Scrambled eggs sizzled in the frying pan. Eighteen month-old Joshua grinned up at me from the floor where he was playing. “Mommy’s making eggs,” I said. “You like eggs, don’t you?” His brown eyes widened with delight.
A happy baby and a fresh, buttery breakfast. Those might seem like little things to some, but not to me. Eight years before, in 2004, I had been diagnosed with multiple sclerosis. At first, I chalked my symptoms up to being klutzy. I felt tired all the time, I tripped going up stairs. Then things got worse. My whole right side was weak, my arm and leg almost useless. My spine felt as if it was being shocked with a Taser. For two weeks, I was blind due to swollen nerves in my eyes.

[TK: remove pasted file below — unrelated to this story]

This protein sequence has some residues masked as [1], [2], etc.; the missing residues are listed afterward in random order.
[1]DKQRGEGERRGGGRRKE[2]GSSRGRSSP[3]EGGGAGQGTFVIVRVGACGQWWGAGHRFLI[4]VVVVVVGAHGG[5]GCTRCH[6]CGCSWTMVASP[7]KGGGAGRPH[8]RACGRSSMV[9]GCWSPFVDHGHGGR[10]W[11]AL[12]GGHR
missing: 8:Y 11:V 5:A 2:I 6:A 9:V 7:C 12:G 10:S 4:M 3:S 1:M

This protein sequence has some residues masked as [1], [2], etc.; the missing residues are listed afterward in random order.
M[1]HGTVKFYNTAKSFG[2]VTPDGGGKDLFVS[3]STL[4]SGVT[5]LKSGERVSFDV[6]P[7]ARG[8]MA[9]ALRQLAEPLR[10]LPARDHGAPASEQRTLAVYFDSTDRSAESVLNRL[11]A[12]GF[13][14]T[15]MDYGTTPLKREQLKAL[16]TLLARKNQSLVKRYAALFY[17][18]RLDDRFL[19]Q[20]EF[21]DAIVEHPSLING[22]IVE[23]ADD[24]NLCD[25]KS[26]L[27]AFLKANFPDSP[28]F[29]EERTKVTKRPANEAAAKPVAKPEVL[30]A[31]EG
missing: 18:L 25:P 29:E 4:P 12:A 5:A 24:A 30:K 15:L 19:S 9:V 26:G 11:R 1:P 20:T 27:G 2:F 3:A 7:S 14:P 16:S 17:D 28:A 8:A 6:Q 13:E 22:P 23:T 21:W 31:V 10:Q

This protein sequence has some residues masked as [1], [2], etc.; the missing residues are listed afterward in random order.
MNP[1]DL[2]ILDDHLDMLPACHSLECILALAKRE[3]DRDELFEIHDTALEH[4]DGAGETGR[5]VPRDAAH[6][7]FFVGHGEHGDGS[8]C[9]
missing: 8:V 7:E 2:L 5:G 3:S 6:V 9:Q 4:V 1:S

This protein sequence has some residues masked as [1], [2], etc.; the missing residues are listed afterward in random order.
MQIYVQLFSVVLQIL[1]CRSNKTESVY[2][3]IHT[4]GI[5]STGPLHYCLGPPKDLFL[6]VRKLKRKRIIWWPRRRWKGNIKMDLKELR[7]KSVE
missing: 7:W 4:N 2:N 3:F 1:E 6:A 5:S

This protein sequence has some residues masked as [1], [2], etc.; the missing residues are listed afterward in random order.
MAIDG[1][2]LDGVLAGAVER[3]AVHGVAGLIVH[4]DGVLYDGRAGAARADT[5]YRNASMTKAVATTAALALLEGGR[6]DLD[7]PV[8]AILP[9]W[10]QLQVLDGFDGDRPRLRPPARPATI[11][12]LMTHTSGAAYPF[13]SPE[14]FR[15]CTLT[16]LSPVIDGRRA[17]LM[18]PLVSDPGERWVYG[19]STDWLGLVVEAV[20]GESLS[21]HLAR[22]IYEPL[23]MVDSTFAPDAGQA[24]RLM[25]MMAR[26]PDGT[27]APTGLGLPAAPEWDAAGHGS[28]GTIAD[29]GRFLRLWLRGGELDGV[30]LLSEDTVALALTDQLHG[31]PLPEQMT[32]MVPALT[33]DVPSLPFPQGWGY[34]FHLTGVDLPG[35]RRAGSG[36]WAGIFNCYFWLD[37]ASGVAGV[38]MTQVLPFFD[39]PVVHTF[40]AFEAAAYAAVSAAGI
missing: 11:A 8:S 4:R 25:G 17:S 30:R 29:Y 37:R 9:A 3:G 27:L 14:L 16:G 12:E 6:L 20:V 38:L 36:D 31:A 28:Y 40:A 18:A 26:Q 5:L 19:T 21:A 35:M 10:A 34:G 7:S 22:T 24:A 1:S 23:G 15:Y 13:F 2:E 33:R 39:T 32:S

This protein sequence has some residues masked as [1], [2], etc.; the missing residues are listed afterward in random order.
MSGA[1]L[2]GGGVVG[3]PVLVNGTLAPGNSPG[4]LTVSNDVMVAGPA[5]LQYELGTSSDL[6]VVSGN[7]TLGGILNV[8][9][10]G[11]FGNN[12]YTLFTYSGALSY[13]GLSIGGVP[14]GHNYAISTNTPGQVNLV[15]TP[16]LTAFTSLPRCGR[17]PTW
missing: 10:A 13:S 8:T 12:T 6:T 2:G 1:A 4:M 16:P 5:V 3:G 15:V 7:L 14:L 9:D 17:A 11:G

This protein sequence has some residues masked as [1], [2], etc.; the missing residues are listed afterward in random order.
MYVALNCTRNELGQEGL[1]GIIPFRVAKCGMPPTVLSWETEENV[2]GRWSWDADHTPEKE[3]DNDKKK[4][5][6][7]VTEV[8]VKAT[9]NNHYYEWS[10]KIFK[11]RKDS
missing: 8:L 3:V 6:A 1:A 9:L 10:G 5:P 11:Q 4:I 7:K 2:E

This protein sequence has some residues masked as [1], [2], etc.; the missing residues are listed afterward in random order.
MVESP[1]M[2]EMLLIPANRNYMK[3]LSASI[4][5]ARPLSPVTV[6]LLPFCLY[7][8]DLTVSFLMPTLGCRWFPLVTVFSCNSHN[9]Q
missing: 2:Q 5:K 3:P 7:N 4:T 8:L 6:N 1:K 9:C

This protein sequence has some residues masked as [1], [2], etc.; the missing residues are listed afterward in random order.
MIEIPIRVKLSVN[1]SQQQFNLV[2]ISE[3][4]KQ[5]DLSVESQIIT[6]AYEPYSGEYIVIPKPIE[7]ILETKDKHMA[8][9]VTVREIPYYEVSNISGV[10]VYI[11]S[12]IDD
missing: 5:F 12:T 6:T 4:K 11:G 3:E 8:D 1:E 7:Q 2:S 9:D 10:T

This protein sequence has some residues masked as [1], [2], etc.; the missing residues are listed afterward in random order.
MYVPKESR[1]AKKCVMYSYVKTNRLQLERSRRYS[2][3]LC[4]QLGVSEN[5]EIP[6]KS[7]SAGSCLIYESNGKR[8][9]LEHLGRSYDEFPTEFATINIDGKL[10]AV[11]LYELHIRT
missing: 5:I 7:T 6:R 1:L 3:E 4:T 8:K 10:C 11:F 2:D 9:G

An MRI confirmed the doctors’ diagnosis. My life changed dramatically. I had to leave my job teaching fifth grade. At home my husband, Fletcher, and I had two sons, Jarvis in tenth grade and Christopher, five. Even with Fletcher working at a school five minutes away, close enough to get home fast in an emergency, it wasn’t easy getting used to my condition while also being a good mother to my children. I never dreamed I’d have a third child.
“Eggs!” Joshua announced from his spot on the floor.
“That’s right!” I moved slowly to the cabinet for a plate, leaning once on a chair for balance. Cooking was a real challenge. So was getting Joshua ready in the morning or givi